The key to success in Hispanic shopper marketing is participating in “multiple conversations with multiple Latino consumers groups,” Alvidrez explained. In the case of print media publishers like the Los Angeles Times Media Group, Alvidrez highlights that data allows them to “deliver advertisers the option to target Latino households solely around their brick and mortar locations or specific geographic areas, down to the zip code or give them a broad reach of strong Hispanic areas through-out Southern California, to the border towns of Mexico, Tijuana and Mexicali – where many residents enter the U.S. for the primary purpose of shopping.”
Data Is Black and White, but People Are Not
But there are limitations to data. Jill Curry, Associate Media Director for Direct Response at Butler/Till pointed out that “data tends to be very black and white. People are not.” While data can be “used directionally to figure out where to start with the campaign, you need to add insights by continually testing on creative, segments, to make sure that data holds true, and that if there are changes, those tests will catch everything and give the client the response level they want.”
When data works, it’s almost like magic. But when it doesn’t, or when it leads to messaging or an offering that people don’t respond to as hoped, it won’t tell you why it misled you. “It’s not going to tell you everything you need to know,” said Curry.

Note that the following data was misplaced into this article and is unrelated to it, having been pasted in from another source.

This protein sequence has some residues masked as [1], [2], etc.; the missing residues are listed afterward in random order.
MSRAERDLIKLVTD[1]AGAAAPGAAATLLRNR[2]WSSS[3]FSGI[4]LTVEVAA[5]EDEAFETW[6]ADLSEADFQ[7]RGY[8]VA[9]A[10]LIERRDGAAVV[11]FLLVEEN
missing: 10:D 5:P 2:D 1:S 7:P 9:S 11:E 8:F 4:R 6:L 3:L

The New Challenge: Engaging English-Dominant and Bilingual Hispanics
One of the segments within Hispanic consumers that data has made more accessible is the English-dominant/bilingual shopper. Spanish-dominant Hispanics are a different animal than the younger, English-dominant or bilingual crowd, and finding ways to engage them as a unique demographic has been an important challenge for the industry.
Alvidrez explained: “English-dominant Latinos were thought to be automatically reached via general market campaigns. The criteria of gender, age, fluency in English, bilingual, bicultural, immigrant or native born – was out of reach for many traditional media companies and marketers.”
Alvidrez asserted that the industry must meet the challenge to “continue to explore ideas and concepts that reach this elusive consumer in meaningful ways.”
Example A: Four years ago, Hoy crafted a creative strategy: reaching Spanish-dominant consumers with its core products, and English-dominant Hispanics with its sister-general market properties. But the challenge was reaching that bicultural and bilingual Latino that fit into neither of those categories. After researching, Hoy launched the Latinos de Hoy Awards and Gala, their annual celebration of Latino culture and community.